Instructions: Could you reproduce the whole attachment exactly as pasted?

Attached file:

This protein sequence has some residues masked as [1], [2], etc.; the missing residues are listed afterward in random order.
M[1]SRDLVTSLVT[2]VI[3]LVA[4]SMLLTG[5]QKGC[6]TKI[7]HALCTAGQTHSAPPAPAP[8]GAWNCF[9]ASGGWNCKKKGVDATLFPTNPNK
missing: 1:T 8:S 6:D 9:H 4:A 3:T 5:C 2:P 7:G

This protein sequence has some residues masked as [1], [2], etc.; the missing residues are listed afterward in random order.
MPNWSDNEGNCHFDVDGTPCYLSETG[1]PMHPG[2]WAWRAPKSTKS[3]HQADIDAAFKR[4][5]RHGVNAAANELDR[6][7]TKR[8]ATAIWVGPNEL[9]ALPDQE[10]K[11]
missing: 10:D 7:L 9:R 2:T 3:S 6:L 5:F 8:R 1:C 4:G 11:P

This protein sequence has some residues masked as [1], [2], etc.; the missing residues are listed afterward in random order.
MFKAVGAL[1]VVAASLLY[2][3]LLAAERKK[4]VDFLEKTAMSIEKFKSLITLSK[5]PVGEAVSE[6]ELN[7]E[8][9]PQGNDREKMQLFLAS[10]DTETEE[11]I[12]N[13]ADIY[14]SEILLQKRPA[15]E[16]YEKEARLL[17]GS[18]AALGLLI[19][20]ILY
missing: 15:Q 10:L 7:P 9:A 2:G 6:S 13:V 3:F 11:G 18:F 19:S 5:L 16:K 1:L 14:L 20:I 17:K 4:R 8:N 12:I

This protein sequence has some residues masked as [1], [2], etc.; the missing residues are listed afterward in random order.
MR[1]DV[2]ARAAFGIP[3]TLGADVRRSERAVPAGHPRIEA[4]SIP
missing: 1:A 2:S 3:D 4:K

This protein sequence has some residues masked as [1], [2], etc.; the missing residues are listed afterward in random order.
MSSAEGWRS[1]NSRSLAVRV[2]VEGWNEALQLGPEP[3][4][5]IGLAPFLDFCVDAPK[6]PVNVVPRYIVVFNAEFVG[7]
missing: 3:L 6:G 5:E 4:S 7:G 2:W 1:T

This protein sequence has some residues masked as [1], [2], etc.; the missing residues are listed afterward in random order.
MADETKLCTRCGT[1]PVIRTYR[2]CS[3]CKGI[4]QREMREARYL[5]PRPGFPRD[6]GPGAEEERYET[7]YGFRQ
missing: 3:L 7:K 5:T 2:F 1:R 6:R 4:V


This protein sequence has some residues masked as [1], [2], etc.; the missing residues are listed afterward in random order.
M[1]SRDLVTSLVT[2]VI[3]LVA[4]SMLLTG[5]QKGC[6]TKI[7]HALCTAGQTHSAPPAPAP[8]GAWNCF[9]ASGGWNCKKKGVDATLFPTNPNK
missing: 1:T 8:S 6:D 9:H 4:A 3:T 5:C 2:P 7:G

This protein sequence has some residues masked as [1], [2], etc.; the missing residues are listed afterward in random order.
MPNWSDNEGNCHFDVDGTPCYLSETG[1]PMHPG[2]WAWRAPKSTKS[3]HQADIDAAFKR[4][5]RHGVNAAANELDR[6][7]TKR[8]ATAIWVGPNEL[9]ALPDQE[10]K[11]
missing: 10:D 7:L 9:R 2:T 3:S 6:L 5:F 8:R 1:C 4:G 11:P

This protein sequence has some residues masked as [1], [2], etc.; the missing residues are listed afterward in random order.
MFKAVGAL[1]VVAASLLY[2][3]LLAAERKK[4]VDFLEKTAMSIEKFKSLITLSK[5]PVGEAVSE[6]ELN[7]E[8][9]PQGNDREKMQLFLAS[10]DTETEE[11]I[12]N[13]ADIY[14]SEILLQKRPA[15]E[16]YEKEARLL[17]GS[18]AALGLLI[19][20]ILY
missing: 15:Q 10:L 7:P 9:A 2:G 6:S 13:V 3:F 11:G 18:F 19:S 5:L 16:K 1:L 14:L 20:I 17:K 4:R 8:N 12:I

This protein sequence has some residues masked as [1], [2], etc.; the missing residues are listed afterward in random order.
MR[1]DV[2]ARAAFGIP[3]TLGADVRRSERAVPAGHPRIEA[4]SIP
missing: 1:A 2:S 3:D 4:K

This protein sequence has some residues masked as [1], [2], etc.; the missing residues are listed afterward in random order.
MSSAEGWRS[1]NSRSLAVRV[2]VEGWNEALQLGPEP[3][4][5]IGLAPFLDFCVDAPK[6]PVNVVPRYIVVFNAEFVG[7]
missing: 3:L 6:G 5:E 4:S 7:G 2:W 1:T

This protein sequence has some residues masked as [1], [2], etc.; the missing residues are listed afterward in random order.
MADETKLCTRCGT[1]PVIRTYR[2]CS[3]CKGI[4]QREMREARYL[5]PRPGFPRD[6]GPGAEEERYET[7]YGFRQ
missing: 3:L 7:K 5:T 2:F 1:R 6:R 4:V